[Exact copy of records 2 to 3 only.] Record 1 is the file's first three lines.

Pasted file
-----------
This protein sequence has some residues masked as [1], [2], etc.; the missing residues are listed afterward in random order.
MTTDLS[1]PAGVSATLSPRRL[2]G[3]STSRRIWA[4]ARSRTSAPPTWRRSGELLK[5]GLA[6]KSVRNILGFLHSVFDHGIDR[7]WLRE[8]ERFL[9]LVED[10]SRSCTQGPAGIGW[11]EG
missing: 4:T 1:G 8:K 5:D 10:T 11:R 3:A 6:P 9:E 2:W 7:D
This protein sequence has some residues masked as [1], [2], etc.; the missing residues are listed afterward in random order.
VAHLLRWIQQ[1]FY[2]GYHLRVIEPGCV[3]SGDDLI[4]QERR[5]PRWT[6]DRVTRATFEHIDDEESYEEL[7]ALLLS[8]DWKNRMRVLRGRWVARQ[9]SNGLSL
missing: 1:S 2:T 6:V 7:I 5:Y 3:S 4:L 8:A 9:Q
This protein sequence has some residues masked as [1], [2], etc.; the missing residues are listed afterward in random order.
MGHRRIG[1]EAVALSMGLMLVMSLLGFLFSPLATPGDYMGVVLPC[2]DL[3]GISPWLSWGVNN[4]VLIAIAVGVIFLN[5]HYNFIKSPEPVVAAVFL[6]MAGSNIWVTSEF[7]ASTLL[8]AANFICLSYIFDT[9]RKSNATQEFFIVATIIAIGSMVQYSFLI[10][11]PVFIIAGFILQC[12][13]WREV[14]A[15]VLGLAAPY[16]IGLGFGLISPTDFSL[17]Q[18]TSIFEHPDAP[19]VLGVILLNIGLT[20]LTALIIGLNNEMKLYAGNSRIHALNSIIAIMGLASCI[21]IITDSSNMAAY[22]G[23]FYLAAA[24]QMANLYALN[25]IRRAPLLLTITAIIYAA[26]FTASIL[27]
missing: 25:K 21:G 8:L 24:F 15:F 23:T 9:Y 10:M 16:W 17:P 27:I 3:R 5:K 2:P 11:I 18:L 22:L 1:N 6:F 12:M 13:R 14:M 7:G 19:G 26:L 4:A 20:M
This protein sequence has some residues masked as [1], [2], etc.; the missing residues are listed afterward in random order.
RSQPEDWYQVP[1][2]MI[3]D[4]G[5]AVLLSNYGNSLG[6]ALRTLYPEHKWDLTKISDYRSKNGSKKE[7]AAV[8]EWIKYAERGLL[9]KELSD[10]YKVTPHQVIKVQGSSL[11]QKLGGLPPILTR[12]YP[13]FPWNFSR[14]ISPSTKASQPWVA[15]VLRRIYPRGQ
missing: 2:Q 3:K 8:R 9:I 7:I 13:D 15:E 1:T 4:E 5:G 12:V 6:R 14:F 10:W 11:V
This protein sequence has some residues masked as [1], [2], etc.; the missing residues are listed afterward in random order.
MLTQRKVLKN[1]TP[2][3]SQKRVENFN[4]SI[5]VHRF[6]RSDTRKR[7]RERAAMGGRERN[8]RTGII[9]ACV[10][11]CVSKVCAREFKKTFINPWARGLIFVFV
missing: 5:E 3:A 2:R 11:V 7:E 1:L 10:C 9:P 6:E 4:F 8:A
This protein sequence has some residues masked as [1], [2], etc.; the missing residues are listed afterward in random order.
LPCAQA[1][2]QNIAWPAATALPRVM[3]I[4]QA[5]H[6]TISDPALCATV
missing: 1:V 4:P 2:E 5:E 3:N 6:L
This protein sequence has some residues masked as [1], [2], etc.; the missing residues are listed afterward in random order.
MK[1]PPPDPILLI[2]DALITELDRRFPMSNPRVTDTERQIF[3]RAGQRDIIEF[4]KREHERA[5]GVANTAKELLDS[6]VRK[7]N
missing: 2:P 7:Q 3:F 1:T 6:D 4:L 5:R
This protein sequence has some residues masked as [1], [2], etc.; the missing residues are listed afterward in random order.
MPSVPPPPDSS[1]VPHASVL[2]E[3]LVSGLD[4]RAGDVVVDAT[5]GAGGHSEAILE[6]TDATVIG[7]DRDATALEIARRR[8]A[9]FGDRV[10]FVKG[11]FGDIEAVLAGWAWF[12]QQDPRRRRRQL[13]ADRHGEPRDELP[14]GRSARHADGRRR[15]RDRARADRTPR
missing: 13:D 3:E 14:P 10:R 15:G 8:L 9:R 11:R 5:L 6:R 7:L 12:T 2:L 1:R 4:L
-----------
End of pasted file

This protein sequence has some residues masked as [1], [2], etc.; the missing residues are listed afterward in random order.
VAHLLRWIQQ[1]FY[2]GYHLRVIEPGCV[3]SGDDLI[4]QERR[5]PRWT[6]DRVTRATFEHIDDEESYEEL[7]ALLLS[8]DWKNRMRVLRGRWVARQ[9]SNGLSL
missing: 1:S 2:T 6:V 7:I 5:Y 3:S 4:L 8:A 9:Q
This protein sequence has some residues masked as [1], [2], etc.; the missing residues are listed afterward in random order.
MGHRRIG[1]EAVALSMGLMLVMSLLGFLFSPLATPGDYMGVVLPC[2]DL[3]GISPWLSWGVNN[4]VLIAIAVGVIFLN[5]HYNFIKSPEPVVAAVFL[6]MAGSNIWVTSEF[7]ASTLL[8]AANFICLSYIFDT[9]RKSNATQEFFIVATIIAIGSMVQYSFLI[10][11]PVFIIAGFILQC[12][13]WREV[14]A[15]VLGLAAPY[16]IGLGFGLISPTDFSL[17]Q[18]TSIFEHPDAP[19]VLGVILLNIGLT[20]LTALIIGLNNEMKLYAGNSRIHALNSIIAIMGLASCI[21]IITDSSNMAAY[22]G[23]FYLAAA[24]QMANLYALN[25]IRRAPLLLTITAIIYAA[26]FTASIL[27]
missing: 25:K 21:G 8:L 24:F 15:F 23:T 9:Y 10:M 16:W 17:P 27:I 3:R 5:K 2:P 11:I 18:L 22:L 1:N 6:F 12:M 13:R 14:M 7:G 19:G 26:L 4:A 20:M